People in Perth could become some of the first in the UK to draw their electricity from a locally-owned, renewable power grid.
Entrepreneurs linked to the Binn Farm Eco Park in nearby Glenfarg want to link their growing array of renewable power sources to customers in the Fair City.
The privately-owned grid would be completely separate to the power provided on the UK-wide National Grid.
The Powering Perth plan could help slash carbon emissions. That would also deliver on Perth leaders’ ambitions to make their small city the most sustainable in Europe.
In what could become a first for the UK, the team hope their new local energy grid could power the city’s network of electrical vehicle charging stations, among other potential business customers.
What makes Powering Perth unique?
The Powering Perth team say its power would be green, generated only 12 miles from Perth and sold at a cheaper or at equivalent price to that provided currently by the National Grid.
The scheme is the number one priority project in the wider drive to make Perth Scotland’s first carbon neutral city by 2040.
That is five years before the Scottish target and 10 before the UK equivalent.
Gavin Catto is the founder of Green Cat Renewables. His business is central to the scheme. He said said the world is watching how they progress.
“I think there are a great many cities, not just in Scotland and the UK, but worldwide who are looking at this,” he says.
“The whole world is going through this energy transition. Different places are trying different routes and we are definitely part of that mix.
“We hope to continue to be at the forefront.”
What is an Eco Park and how will it help to power Perth?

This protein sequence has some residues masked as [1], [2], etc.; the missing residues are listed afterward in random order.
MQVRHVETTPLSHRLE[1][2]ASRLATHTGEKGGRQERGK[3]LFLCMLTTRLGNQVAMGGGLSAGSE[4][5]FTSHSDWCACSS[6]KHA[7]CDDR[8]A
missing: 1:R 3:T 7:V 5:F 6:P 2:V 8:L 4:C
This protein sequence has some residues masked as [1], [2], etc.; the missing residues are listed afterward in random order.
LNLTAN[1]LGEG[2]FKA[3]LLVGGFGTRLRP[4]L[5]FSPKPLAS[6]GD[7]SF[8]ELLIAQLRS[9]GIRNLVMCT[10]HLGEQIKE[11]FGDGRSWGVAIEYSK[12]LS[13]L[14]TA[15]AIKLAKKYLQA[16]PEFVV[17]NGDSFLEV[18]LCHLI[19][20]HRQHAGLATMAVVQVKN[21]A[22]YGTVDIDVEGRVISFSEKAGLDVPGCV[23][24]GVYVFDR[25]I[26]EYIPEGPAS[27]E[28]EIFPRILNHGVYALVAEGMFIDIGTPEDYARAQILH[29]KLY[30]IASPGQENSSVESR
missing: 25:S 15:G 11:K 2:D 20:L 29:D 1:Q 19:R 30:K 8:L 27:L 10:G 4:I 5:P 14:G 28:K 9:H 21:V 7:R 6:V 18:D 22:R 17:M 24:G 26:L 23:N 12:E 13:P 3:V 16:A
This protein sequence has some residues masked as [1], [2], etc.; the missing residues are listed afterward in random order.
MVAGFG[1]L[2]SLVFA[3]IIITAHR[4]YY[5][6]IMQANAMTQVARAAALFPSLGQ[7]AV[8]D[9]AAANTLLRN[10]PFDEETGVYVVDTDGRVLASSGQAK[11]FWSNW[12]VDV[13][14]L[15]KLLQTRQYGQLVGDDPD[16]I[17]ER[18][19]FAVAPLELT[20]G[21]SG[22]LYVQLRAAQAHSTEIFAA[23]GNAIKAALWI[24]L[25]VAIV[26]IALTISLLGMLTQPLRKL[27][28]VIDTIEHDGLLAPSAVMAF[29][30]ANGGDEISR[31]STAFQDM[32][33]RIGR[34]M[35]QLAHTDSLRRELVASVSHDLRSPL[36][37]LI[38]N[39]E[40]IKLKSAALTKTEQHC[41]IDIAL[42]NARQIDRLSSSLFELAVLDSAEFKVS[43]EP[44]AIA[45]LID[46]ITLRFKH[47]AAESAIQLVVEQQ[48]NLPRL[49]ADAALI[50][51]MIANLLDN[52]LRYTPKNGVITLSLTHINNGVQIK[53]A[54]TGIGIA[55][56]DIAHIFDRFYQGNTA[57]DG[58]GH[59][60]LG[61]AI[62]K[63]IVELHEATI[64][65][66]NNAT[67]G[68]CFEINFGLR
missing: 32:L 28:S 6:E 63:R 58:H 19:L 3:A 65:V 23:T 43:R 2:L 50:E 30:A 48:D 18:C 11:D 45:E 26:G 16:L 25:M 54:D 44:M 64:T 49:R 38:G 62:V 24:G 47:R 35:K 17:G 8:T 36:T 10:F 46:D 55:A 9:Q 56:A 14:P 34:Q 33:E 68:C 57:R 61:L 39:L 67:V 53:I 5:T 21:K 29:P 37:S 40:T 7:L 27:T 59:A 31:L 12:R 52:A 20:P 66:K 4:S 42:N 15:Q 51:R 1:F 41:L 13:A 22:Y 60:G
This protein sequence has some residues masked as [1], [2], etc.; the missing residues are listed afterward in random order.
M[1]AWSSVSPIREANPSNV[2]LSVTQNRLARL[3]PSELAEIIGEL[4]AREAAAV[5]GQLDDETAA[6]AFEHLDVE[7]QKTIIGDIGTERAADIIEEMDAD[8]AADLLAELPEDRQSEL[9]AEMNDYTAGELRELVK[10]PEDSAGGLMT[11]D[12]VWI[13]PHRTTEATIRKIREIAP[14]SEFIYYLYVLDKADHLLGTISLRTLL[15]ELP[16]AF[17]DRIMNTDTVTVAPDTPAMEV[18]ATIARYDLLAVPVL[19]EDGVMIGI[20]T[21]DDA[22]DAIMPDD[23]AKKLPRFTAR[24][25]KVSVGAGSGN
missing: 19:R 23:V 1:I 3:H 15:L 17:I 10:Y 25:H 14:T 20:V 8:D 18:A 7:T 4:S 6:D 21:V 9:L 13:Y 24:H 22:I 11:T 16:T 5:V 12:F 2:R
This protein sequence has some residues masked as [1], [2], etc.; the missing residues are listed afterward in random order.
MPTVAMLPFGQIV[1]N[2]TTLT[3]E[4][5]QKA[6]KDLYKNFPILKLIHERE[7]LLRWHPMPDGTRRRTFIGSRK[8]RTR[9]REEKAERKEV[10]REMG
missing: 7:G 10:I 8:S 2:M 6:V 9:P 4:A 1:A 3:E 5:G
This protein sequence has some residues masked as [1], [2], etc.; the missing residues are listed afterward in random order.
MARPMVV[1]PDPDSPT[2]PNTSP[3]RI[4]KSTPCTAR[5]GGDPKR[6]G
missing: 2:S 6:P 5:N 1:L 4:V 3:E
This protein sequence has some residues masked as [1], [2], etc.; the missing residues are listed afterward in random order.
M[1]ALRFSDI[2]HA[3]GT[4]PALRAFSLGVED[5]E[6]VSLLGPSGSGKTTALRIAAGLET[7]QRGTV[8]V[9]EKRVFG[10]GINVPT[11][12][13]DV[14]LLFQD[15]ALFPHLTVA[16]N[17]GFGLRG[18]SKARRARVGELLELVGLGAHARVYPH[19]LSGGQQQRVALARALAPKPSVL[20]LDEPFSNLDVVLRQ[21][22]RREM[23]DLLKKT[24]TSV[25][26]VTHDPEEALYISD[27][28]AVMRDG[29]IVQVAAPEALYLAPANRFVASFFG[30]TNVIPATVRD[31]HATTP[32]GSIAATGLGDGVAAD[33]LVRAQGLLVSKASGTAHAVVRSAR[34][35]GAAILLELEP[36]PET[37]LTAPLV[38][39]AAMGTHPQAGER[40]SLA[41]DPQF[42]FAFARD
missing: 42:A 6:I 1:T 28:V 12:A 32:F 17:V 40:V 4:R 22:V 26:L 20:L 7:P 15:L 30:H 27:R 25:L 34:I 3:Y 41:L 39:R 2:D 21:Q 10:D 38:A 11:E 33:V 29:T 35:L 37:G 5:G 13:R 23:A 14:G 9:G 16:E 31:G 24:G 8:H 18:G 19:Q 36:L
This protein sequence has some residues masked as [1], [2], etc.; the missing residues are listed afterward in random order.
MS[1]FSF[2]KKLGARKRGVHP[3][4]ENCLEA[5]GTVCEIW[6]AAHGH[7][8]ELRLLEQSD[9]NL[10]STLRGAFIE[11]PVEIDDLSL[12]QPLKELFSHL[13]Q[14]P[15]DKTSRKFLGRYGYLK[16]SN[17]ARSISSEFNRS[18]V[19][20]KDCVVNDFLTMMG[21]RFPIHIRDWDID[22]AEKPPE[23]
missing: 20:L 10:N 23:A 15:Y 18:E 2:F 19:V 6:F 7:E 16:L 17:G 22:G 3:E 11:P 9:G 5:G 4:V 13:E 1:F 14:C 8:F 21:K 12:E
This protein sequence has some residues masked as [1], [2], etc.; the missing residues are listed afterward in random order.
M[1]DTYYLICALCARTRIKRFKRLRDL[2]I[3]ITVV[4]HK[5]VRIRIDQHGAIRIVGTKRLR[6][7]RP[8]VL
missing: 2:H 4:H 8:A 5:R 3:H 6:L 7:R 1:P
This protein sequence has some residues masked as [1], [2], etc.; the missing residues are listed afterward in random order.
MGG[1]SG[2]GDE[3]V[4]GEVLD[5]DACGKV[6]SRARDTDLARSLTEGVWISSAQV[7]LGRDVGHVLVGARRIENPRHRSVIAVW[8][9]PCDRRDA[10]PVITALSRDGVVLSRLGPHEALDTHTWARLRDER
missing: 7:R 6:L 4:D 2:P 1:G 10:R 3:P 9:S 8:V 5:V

I visit the Eco Park set in the Ochil Hills on a still autumn day. The four 115m tall wind turbines may not be spinning, but that is the only thing on the bustling waste and recycling site lacking in energy.
The site should eventually have a maximum capacity of around 23 MW, enough to power thousands of homes and businesses.
But it is still a work in progress.
The completed park should include a solar farm, four wind turbines, anaerobic digestion plant, and a £70m energy from waste incinerator. A battery storage facility will help when the wind does not blow.
The solar farm proposal is not yet through the planning process.
But the ambition and purpose across the range of different renewables technologies is clear.
And it is ambition that policy makers are increasingly attracted to. Especially as the practical steps needed to cut carbon emissions to net zero become clearer.
A Perth & Kinross Council spokesperson confirmed its officers were considering how “our energy projects and capital investment could support the creation of a private electricity renewable network such as the Powering Perth Project”.
What’s wrong with sticking with the National Grid?
It is widely accepted that our current energy system will not be able to cope with the future demands placed on it as communities decarbonise more quickly.
The spread of electric vehicles alone, already numbering 26,000 and expanding rapidly, will require more green investment in the energy system.
The UK grid is already creaking, at least in environmental terms. The current period of low wind and high gas prices means the grid has fallen back on coal-generated power.
That is embarrassing ahead of COP26 global climate talks. Especially when some have held up the UK as an exemplar for renewable power generation.
That wider picture, Gavin suggests, only reinforces the importance of projects like Powering Perth.
“That’s a really key thing,” he adds.
“Up until recently, renewables has been about putting a bit of clean energy into the electricity system.
“You subsidise wind farms, or solar farms, or hydroschemes or whatever to generate clean energy. That gets dumped on the system when the wind blows or the sun shines.
“We’ve reached the stage now where we’ve saturated that.
“We need to take a much bigger, wider view as we start to decarbonise transport and our wider energy systems.”